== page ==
Enhanced Bioavailability of 6-[3-(4- chlorophenyl)-1H-pyrazol-4-yl]-3-[(2- naphthyloxy) methyl][1,2,4] triazolo[3,4- b][1,3,4] thiadiazoleon C6 Cell Lines using Chitosan Encapsulation at Nano Scale | Open Access Journals

ISSN ONLINE(2319-8753)PRINT(2347-6710)

Enhanced Bioavailability of 6-[3-(4- chlorophenyl)-1H-pyrazol-4-yl]-3-[(2- naphthyloxy) methyl][1,2,4] triazolo[3,4- b][1,3,4] thiadiazoleon C6 Cell Lines using Chitosan Encapsulation at Nano Scale

Keyur Raval1, Dhanya Sunil2, Sakshi Singhania3, Praful Deshpande4
  1. Assistant Professor, Department of Chemical Engineering, National Institute of Technology Karnataka, Surathkal, India
  2. Assistant Professor, Department of Chemistry, Manipal Institute of Technology, Manipal University, Manipal, India
  3. U.G. student, Department of Chemical Engineering, National Institute of Technology Karnataka, Surathkal, India
  4. Research scholar, Manipal College of Pharmaceutical Sciences, Manipal University, Manipal, India
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Biodegradable nano size biopolymers have important potential applications for administration of therapeutic molecules. The aim of the present investigation was to demonstrate the synthesis and characterization of biodegradable nanoparticles based on chitosan for encapsulation of a novel water insoluble drug 6-[3-(4-chlorophenyl)-1H-pyrazol-4-yl]-3-[(2-naphthyloxy) methyl][1,2,4]triazolo[3,4-b][1,3,4]thiadiazole (CPNT). Drug containing nanoparticles were prepared with different amounts of chitosan using ionic gelation method. The mean size and size distribution of nanoparticles were measured by dynamic laser light scattering and confirmed with Scanning Electron Microscope (SEM). The mean particle size, varied in the range of 117- 122 nm. The maximum encapsulation efficiency of 75% was encountered using drug:polymer ratio of 1:10. IC50 value of chitosan encapsulated CPNT was five times less than non-encapsulated drug and was almost 24 times less than the standard doxorubicin drug.


Bioavailability, Chitosan, Nanoparticles, Encapsulation, Anticancer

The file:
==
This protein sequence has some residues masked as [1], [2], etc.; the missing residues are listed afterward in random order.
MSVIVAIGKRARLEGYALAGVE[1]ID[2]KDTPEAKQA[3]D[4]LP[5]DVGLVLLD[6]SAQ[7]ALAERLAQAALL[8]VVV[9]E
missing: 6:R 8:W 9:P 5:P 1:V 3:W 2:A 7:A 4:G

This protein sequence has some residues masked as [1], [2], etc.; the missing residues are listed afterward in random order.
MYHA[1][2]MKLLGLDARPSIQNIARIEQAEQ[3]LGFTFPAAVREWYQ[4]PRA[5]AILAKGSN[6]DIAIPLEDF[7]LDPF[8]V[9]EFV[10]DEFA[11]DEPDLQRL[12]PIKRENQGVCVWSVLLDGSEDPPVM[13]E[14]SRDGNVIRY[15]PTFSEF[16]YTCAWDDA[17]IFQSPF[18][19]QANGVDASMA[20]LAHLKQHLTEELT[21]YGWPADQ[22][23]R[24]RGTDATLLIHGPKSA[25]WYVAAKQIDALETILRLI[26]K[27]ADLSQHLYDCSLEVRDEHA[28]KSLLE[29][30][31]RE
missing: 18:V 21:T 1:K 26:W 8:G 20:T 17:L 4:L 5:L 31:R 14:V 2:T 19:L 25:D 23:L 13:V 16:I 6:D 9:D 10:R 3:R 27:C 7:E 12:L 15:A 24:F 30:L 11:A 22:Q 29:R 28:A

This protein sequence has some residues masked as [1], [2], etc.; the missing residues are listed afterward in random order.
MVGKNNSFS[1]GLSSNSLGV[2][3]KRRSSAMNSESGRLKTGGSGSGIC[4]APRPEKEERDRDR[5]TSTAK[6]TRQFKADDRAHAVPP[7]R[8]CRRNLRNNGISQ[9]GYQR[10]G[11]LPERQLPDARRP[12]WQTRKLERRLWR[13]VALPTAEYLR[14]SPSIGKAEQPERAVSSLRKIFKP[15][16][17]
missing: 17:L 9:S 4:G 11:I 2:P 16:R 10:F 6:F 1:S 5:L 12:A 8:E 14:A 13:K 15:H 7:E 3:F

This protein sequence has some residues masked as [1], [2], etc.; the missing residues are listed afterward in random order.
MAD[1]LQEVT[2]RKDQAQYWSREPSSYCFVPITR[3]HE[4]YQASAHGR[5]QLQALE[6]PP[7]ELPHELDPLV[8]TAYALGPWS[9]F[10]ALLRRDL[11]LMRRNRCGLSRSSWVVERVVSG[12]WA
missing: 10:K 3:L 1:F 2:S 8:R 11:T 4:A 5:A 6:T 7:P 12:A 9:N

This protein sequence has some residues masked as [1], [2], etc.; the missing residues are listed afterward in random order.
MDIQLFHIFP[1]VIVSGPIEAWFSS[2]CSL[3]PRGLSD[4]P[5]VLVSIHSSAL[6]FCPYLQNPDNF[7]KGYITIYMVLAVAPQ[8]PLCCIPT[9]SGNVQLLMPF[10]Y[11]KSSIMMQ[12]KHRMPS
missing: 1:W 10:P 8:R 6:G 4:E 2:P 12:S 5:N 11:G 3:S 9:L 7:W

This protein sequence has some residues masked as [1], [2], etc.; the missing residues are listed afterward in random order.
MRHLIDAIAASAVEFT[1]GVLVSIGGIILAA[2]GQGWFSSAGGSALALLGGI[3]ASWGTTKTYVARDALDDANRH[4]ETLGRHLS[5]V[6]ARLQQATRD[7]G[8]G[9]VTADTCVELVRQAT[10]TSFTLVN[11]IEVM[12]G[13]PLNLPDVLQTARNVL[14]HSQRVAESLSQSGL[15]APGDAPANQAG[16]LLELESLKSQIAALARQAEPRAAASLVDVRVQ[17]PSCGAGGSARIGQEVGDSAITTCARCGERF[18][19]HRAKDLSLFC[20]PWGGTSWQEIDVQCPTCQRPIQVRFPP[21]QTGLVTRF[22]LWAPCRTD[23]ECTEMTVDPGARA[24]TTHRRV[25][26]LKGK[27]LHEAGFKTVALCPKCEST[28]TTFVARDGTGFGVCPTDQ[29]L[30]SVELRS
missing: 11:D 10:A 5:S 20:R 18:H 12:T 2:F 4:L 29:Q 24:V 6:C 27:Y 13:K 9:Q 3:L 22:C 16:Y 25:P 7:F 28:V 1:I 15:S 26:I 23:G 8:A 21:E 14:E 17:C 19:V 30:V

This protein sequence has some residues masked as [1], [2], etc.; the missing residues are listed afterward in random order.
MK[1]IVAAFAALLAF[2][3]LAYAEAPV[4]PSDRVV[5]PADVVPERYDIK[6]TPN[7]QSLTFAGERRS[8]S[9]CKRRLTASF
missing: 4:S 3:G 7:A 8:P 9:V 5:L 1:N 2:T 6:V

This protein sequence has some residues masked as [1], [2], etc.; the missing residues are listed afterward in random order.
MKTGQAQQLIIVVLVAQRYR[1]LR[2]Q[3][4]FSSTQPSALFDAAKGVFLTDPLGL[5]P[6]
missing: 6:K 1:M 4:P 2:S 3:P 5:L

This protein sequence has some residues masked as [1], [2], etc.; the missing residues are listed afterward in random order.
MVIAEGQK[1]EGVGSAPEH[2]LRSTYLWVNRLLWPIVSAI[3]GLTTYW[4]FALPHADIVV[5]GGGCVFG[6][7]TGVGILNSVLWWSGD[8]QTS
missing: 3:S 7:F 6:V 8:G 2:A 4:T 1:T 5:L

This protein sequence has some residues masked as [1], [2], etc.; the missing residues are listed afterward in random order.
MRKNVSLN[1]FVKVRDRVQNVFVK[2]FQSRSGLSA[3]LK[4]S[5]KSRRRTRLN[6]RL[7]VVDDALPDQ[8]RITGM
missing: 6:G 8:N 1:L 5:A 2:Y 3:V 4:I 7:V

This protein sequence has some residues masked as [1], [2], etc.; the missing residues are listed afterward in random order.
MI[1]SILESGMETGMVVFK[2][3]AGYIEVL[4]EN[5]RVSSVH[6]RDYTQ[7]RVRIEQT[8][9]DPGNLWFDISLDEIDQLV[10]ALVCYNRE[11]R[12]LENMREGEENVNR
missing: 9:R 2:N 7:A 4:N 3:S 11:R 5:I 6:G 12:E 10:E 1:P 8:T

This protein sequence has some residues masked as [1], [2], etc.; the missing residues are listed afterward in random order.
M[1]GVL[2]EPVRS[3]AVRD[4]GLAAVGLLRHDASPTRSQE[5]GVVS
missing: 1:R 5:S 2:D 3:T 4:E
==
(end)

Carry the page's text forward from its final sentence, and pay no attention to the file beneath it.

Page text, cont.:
Glioma is one of the most common intracranial tumor. Infiltration of the central nervous system by neoplastic cells in glioblastoma patients leads to neurological dysfunction and eventually to death. The different treatment modalities include micro-surgery, chemotherapy and radiotherapy. But the average survival time of patients was less than a year suggesting unsatisfactory treatment results. Carmustine is the most commonly used fat-soluble glioma chemotherapy drug through the blood-brain barrier. However, intravenous administration of Camustine, can lead to a series of serious complications such as bone marrow suppression, liver toxicity, lung fibrosis, with rather limited treatment effects. The development of new methodologies that have higher drug selectivity for cancer while simultaneously reducing the toxicity of healthy tissues is a major challenge in cancer treatment.
Targeted delivery of therapeutic nanoparticles in a disease-specific sustained drug release manner represents a potentially powerful and attractive technology especially when treating infiltrative brain tumors such as gliomas[1].
1,2,4-Triazole derivatives are a class of heterocyclic compounds with the advantage of broad spectrum activity, high oral availability, and toxicity [2]. These compounds possess antitumor activities along with various other medicinal properties such as antiviral, antimicrobial, antifungal and anti-tubercular. A recent report from Dhanya et al demonstrated anticancer and antioxidant activity of 6-[3-(4-chlorophenyl)-1H-pyrazol-4-yl]-3-[(2- naphthyloxy) methyl][1,2,4]triazolo[3,4-b][1,3,4]thiadiazole in HepG2 cell lines[3]. However, most triazole derivatives are water insoluble which reduces bioavailability of these drugs.
Considerable research efforts have been spent on oral sustained release drug delivery systems with majority of the systems being solid dosage forms at nano-scale conjugated with hydrophilic polymers [4]. Nanoencapsulation of drugs using hydrophilic carriers such as chitosanhas been employed to sustain the drug release and to reduce or eliminate the various other side-effects caused by admitting oral drug dosage[4,5]. Current research in the area of chitosan nanoparticles is on delivery of therapeutic peptide, protein, antigen, oligonucleotide and genes by intravenous, oral, and mucosal administration [5]. Chitosan is a biodegradable, biocompatible and bio-adhesive polysaccharide. It has been shown that chitosan is non-toxic and soft tissue compatible in a range of toxicity tests [6].It has been widely used in pharmaceutical research and in industry as a carrier for drug delivery and as a biomedical material [7-9].